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Ram Ki Dukaan

Ram Ki Dukaan

6 mins 10.3K 6 mins 10.3K

Far end towards the sea in a village called Bharadkhol, Ram had set up his shop a long time ago. He wouldn't make much business, but it was enough for him to feed his wife and himself. 'Ram Ki Dukaan' was written on a slate with a chalk. The slate was cautiously placed on a wooden stand in front of the shop. 

Three years ago, a little kid, who seemed to be about seven years old, had come to his shop with a two rupee coin in hand. She stared at the slate for a while, and thought deeply for some more time. She took out a slate pencil from her bag and corrected the spelling of 'ki' and gave a proud smile. She then turned to him and handed over the two rupee coin. She then pointed at a bottle with coconut biscuits inside. 

'Nahi beta, two rupees not enough. Five rupees,' he said.

The little girl's expression suddenly turned dreary. The disheartened girl turned to walk away from the shop when Ram called her back and gave her a cookie, taking the two rupees from her. The teary eyed girl gave a warm big smile, wiping off her little tears. 

Ram felt a pleasant emotion across his heart. He and his wife could never have any kids, and was hardly around any. Gifting something to a little one made him happy, he felt his heart soften. 'What is your name?' He asked.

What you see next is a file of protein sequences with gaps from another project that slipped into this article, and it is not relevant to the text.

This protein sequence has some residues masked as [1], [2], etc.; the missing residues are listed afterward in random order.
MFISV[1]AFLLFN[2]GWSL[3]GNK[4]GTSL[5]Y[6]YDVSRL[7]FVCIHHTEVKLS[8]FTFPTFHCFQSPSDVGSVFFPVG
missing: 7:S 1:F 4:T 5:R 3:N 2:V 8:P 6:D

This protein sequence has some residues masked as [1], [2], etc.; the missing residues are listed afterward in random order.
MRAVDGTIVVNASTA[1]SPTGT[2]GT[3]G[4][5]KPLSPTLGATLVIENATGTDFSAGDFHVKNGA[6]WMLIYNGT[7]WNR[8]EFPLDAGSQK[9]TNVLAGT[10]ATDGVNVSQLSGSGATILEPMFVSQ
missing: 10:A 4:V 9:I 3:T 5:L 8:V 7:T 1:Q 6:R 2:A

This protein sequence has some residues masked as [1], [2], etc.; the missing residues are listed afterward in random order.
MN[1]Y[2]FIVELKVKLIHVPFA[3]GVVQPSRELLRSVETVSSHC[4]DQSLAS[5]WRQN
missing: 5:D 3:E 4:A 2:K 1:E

But the girl didn't answer. She just stared at him with a long smile on her face. 'You know Hindi?' He asked. She nodded, but didn't reply. 'Aapka naam, your name?' He asked once again. Yet, no reply.

She then did something surprising. She took out the slate fixed to the stand, erased everything and scribbled something over it and showed to him. From what he could understand from her writing, it read 'Bol nahin sakti' (I can't speak).

That was when he realised that the little girl was mute. He loved her even more now. He admired her intelligence, and her interest to read and write. He wished her luck and sent her away.

The next day on, she became his regular customer. She would come everyday, after finishing her school. She would come with a two rupee coin and demand a five rupee biscuit. It didn't matter to him though, giving away the biscuit in loss. What mattered to him was that she wasn't starving, and was happy and content. 

In days, Ram and the little girl formed a bond inexplicable. He would tell her stories about his parents, childhood and his little experiences of school. He always reminded her how lucky she was to get to go to school. She would listen with such intent, and then give a smile to acknowledge that she understood him. This went on for the next three years. Everyday, he would get about five minutes with her, and his fatherly instincts suddenly appeared. Sometimes his wife would shout at him because he was running in much loss because of selling her biscuits at a less rate, but he didn't care. 

But today, Ram was worried. It was the first time in three years that the girl hadn't turned up. He knew something was up, because she would spend time with him even if she were ill. So at five o'clock, Ram closed his shop and left to search for her. 

All he knew was her name, Meera. After some persistent convincing to reveal her name, the girl had finally used the slate to communicate and tell her name.